Outbreak Voices: A South Korean Student On Hunkering Down In New Haven Yale University sophomore Jenny Lee decided to stay on campus during the coronavirus outbreak and not return to her family in South Korea. She shares her experience.
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Outbreak Voices: A South Korean Student On Hunkering Down In New Haven

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Outbreak Voices: A South Korean Student On Hunkering Down In New Haven

Outbreak Voices: A South Korean Student On Hunkering Down In New Haven

Outbreak Voices: A South Korean Student On Hunkering Down In New Haven

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  • <iframe src="https://www.npr.org/player/embed/819439619/819439620" width="100%" height="290" frameborder="0" scrolling="no" title="NPR embedded audio player">
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Yale University sophomore Jenny Lee decided to stay on campus during the coronavirus outbreak and not return to her family in South Korea. She shares her experience.

SCOTT SIMON, HOST:

Throughout today's program, we hear from people about how this outbreak is affecting them. Jenny Lee, an international student at Yale, says this certainly isn't the sophomore year that she expected.

JENNY LEE: When I first walked into campus after my spring break, it was - honestly, it felt like a different city. It's very empty. It's very empty.

SIMON: Her family is in South Korea, where they're weathering the pandemic. And she says they're doing well. Before spring break, when the coronavirus had just started to spread in the U.S., Jenny Lee says that she considered several options for the weeks ahead.

LEE: If I did go back to Korea, there was the risk of me taking the coronavirus with me there. And, obviously, I don't want my family to be affected by it. Another worry was classes. I didn't know how it's going to go through with these online classes happening. I've never been in this situation, so it's kind of unsettling. And I thought if I do go to Korea, the time difference might, I guess, kind of confuse me regarding how to wake up or stay awake until 3 a.m. And I just didn't know how I was going to deal with it, if I would - able to catch up with my work, focus. So combined with those reasons, I think, I decided to stay.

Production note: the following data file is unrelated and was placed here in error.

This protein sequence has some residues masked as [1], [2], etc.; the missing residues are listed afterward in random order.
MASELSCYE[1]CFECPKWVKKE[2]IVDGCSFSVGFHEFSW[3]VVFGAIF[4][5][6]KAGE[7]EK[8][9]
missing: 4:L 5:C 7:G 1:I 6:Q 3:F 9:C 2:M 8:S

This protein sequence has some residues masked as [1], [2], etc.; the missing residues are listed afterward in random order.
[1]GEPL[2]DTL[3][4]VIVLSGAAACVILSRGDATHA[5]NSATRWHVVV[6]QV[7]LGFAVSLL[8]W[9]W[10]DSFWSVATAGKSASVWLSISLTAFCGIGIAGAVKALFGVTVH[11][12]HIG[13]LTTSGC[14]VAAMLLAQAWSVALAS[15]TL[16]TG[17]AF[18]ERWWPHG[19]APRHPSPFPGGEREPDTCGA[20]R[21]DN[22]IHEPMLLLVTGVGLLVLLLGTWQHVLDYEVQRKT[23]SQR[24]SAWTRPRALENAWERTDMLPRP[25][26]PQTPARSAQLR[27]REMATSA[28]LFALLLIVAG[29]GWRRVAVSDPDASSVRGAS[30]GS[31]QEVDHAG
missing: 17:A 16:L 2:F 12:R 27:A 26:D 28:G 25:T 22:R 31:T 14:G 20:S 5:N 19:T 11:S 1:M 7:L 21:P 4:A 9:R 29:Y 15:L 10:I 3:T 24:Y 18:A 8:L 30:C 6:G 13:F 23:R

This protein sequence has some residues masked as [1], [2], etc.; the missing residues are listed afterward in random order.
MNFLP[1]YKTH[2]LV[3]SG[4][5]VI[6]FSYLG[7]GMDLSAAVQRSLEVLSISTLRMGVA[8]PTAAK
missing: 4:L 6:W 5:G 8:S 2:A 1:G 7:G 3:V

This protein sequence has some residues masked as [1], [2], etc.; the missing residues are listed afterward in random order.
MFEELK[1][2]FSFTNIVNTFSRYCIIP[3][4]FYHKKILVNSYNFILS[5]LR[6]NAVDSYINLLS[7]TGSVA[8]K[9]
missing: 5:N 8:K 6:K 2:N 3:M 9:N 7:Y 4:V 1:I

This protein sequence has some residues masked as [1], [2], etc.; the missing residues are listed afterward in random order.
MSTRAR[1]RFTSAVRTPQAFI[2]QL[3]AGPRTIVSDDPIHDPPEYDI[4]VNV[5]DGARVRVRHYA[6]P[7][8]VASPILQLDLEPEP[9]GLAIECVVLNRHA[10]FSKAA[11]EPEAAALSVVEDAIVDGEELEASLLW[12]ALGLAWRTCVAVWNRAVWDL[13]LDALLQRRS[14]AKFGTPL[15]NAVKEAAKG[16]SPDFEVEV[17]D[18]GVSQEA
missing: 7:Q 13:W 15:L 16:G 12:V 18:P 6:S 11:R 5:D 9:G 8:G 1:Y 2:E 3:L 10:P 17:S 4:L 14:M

I was so lucky because a lot of my close international friends were staying here too. For example, I have a friend from Vietnam who decided to stay, a friend from Kenya who decided to stay. I've been meeting up with them as often that we can with the, like, safety precautions. And we've been just, like, trying to get meals together, if possible, work together. It would have been very lonely if I didn't have them.

(SOUNDBITE OF SERGIO DIAZ DE ROJAS' "CAN I READ LIFE AS A BOOK?")

LEE: With this going on, it's pretty much all we talk about. We express our worries about our family, friends, work, anything. But at the same time, we try to keep our minds off of it too, just trying to keep the positivity up. That isn't hard 'cause we're just genuinely pretty happy people. We always crack jokes together, talk about things that we would usually do as if nothing is impacting us.

I think one of the biggest things that I've learned throughout this whole time is that I really care about my friends. I really care about my family. Even if we weren't close, I care about how they're doing, if they're OK, and, honestly, vice versa. I feel like there's so many people who reached out and checked in if I was OK, if I needed anything. Many times, you can take granted for - of people who have always been by your side. Or you never realize how important it is to have their physical presence. They can never be taken for granted. There's always, always something important about them that should always stay with you.

SIMON: That's Jenny Lee, an international student at Yale University. She's staying on campus during the coronavirus outbreak.

(SOUNDBITE OF SERGIO DIAZ DE ROJAS' "CAN I READ LIFE AS A BOOK?")

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Correction March 21, 2020

A previous headline on this file incorrectly identified Jenny Lee as North Korean; she is South Korean.